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It’s a huge and tricky subject. My advice has often been to never use a piece of music you know from another film. TV magazine shows do this — so that you couldn’t escape PULP FICTION’s surf guitar for at least a year on TV — and many documentaries do this, because to a large extent documentaries haven’t learned to take themselves seriously as art — hence they recycle titles from other movies, or slightly adapt them, which otherwise only porno movies do. There are exceptions to my rule — years before Kubrick made the Blue Danube his own, Julien Duvivier had used in memorably in THE GREAT WALTZ, where obviously you couldn’t avoid it, but more excitingly, Clouzot had used it with great imagination in THE WAGES OF FEAR, where Yves Montand slewed his truck all over the road in waltz time. But Kubrick had confidence that he could trump those films, and he was right.

But when that plinky-plonk bit of Carl Orff that forms the theme of BADLANDS gets used in TRUE ROMANCE and MONSTER, the filmmakers don’t think they’re superceding BADLANDS. They’re just copying BADLANDS. And the thinking seems to be, “Young couple, road movie, murders, therefore we need the music from BADLANDS.” Absurd. The deliberate placing of your film in second-best position. A failure of imagination. A dive into the mediocre.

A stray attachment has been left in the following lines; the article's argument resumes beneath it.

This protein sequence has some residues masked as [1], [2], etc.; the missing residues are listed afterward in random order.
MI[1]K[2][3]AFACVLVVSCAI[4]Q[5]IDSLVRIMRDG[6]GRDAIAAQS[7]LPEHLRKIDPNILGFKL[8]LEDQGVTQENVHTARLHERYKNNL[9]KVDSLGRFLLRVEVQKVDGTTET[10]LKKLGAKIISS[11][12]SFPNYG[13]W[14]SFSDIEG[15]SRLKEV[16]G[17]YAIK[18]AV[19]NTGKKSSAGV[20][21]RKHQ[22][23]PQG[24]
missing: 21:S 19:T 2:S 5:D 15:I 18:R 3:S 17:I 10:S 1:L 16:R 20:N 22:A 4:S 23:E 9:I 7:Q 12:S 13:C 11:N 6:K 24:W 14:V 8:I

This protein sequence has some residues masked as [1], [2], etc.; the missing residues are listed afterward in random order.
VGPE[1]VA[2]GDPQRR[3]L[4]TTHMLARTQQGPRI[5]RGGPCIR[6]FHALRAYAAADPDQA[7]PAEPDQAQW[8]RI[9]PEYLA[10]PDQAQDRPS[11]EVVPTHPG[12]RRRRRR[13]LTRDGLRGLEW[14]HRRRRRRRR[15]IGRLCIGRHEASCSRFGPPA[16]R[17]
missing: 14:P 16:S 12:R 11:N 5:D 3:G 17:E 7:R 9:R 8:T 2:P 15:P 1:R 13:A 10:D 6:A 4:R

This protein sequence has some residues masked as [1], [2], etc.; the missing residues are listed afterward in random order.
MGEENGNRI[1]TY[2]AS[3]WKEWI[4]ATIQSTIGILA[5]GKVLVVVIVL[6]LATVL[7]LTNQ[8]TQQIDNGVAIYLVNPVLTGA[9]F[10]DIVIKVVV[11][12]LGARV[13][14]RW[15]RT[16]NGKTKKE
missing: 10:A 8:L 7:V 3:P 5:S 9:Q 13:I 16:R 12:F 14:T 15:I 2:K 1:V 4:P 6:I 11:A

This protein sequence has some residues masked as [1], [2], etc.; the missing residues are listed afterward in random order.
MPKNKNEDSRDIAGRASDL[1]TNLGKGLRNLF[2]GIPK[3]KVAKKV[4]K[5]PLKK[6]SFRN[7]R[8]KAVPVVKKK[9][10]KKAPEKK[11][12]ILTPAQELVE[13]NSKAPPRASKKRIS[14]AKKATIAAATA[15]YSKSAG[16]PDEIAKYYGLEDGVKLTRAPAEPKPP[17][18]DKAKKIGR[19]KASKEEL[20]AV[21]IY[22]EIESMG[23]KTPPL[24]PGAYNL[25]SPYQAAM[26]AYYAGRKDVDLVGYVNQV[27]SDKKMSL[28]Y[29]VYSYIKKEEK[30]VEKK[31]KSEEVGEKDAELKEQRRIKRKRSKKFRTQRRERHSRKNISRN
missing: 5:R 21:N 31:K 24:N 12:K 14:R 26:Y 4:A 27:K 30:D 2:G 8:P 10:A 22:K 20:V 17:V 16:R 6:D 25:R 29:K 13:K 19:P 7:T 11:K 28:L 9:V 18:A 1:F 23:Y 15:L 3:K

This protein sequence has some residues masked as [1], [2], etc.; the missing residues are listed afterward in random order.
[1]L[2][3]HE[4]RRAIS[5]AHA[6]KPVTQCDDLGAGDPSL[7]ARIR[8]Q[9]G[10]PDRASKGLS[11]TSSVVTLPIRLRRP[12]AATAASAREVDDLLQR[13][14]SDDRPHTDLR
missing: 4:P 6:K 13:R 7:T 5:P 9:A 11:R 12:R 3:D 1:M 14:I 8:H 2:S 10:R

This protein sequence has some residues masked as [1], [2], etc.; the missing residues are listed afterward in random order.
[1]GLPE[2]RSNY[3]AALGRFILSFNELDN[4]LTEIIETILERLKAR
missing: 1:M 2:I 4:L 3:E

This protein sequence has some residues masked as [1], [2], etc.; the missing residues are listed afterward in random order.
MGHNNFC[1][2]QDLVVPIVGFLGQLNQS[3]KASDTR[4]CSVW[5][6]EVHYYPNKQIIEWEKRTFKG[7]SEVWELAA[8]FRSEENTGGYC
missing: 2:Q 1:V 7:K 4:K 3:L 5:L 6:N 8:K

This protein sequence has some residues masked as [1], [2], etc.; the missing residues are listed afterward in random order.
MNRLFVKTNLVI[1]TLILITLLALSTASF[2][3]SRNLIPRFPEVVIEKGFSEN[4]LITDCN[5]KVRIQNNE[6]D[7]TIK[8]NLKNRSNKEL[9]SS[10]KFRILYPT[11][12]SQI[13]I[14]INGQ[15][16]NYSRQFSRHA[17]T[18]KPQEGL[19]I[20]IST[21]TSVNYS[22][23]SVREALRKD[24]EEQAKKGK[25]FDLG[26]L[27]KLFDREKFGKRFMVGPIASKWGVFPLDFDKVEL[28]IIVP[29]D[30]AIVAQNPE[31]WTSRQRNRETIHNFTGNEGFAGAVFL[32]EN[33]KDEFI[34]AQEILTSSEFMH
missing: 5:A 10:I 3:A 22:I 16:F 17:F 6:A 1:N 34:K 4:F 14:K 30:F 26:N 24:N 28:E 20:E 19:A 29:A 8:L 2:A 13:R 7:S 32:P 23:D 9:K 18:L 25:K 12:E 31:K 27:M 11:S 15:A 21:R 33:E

Harlan’s suggestion to study the field is sound advice, because filmmakers have exhibited a dreadful tendency to repeat the same few pieces of the repertoire until they become unsuitable for any use save parody. Barber’s Adaggio is an obvious victim (David Lynch used it beautifully before PLATOON, and when Harlan showed the PLATOON clip I was struck by the obscenity of it — whose tragedy is this music expressing? As the American soldiers burn a Vietnamese village and separate civilian families, we are being asked to feel sorry for the soldiers, the poor youth of America who are being corrupted by violence). Lahkme by Delibes has been done to death not just by Tony Scott, who in fairness obviously loved the piece, but by everyone else who can’t be bothered selecting something less hackneyed (Brian DePalma and CARLITO’S WAY, stand up).

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The counter-argument to Harlan and Kubrick’s suggestion that the best music ever composed is all available to us, is that it may be the best music but is it right for the film you’re making? It’s notable that FULL METAL JACKET uses not only considerable original score, performed by Kubrick’s daughter on the Fairlight synthesiser, the rest of its music is period-appropriate pop of a particularly and deliberately moronic nature (I like some of those songs a lot, but taken as a group I think they’re making a not-too-subtle comment of the dumbness of pop culture). Maybe PLATOON and APOCALYPSE NOW forced Kubrick’s hand — using classical pieces would have invited invidious comparisons — but I think Kubrick’s ultimate decision also skirts the western-centric solemnity and false dignity that could come from pasting high culture all over barbaric acts.